Ellen DeGeneres Speaks out on Toxic Workplace Controversy Ahead of Season 18 Premiere

Ellen DeGeneres is back in the studio for Season 18 of her talk show and addressing the allegations of a toxic workplace culture that launched internal investigation by WarnerMedia over the summer. Released ahead of the full syndicated broadcast Monday, DeGeneres opened with an apology for what had happened and acknowledged she is a "work in progress" when it comes to her own behavior.

"I learned that things happened here that never should have happened. I take that very seriously, and I want to say I am so sorry to the people that were affected," DeGeneres began. "I know that I'm in a position of privilege and power, and I realize that with that comes responsibility, and I take responsibility for what happens at my show. This is The Ellen DeGeneres Show. I am Ellen DeGeneres."

While she did not address specific allegations of racism and sexual harassment from staff behind the scenes, DeGeneres said the show has "made the necessary changes" to the show, adding, "Today, we are starting a new chapter." The comedian then went on to address allegations that her own behavior off-screen didn't align with her on-screen espoused values of kindness.

"The truth is, I am that person that you see on TV. I am also a lot of other things," she explained. "Sometimes I get sad. I get mad. I get anxious. I get frustrated. I get impatient. And I am working on all of that. I am a work in progress." Adding she doesn't think she would be a good enough actress to "fool" audiences every day for 17 years, DeGeneres apologized, "This is me, and my intention is to always be the best person I can be. And if I've ever let someone down, if I've ever hurt their feelings, I'm so sorry for that."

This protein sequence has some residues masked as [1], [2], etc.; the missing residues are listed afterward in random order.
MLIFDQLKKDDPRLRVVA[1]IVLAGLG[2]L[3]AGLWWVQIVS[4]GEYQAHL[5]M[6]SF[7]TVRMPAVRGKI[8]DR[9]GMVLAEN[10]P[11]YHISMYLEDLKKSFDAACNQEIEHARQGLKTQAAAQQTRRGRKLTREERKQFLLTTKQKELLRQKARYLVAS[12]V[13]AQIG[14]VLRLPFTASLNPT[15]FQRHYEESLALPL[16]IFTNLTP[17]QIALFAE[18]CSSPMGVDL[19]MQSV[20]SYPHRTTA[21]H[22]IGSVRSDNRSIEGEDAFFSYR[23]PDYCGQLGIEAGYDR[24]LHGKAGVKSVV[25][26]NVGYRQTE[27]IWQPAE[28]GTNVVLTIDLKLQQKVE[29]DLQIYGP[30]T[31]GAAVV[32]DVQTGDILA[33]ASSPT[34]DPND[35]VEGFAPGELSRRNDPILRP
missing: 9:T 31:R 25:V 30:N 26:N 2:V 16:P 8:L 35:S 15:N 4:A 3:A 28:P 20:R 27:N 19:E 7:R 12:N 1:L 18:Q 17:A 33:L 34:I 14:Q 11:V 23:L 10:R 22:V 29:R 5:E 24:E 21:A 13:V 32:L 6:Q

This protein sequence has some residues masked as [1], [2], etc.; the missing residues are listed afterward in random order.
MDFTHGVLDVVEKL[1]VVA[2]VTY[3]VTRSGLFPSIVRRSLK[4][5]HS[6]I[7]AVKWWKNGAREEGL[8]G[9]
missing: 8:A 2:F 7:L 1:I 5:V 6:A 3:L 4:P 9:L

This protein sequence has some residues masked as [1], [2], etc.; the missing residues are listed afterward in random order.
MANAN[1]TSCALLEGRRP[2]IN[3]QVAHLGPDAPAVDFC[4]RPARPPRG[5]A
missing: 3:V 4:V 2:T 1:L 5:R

Disturbing stories from the set of The Ellen DeGeneres Show surfaced in a BuzzFeed News story over the summer, including current and former staffers who alleged instances of racism and sexual misconduct behind the scenes, as well as an overall unhealthy work culture. Executive producers Ed Glavin, Kevin Leman and Jonathan Norman, all of whom were named in the allegations, were fired by the show after an internal investigation, while veteran producers Mary Connelly, Andy Lassner and Derek Westervelt were named executive producers alongside DeGeneres. The show's longtime resident DJ, Stephen "tWitch" Boss, was also named a co-executive producer.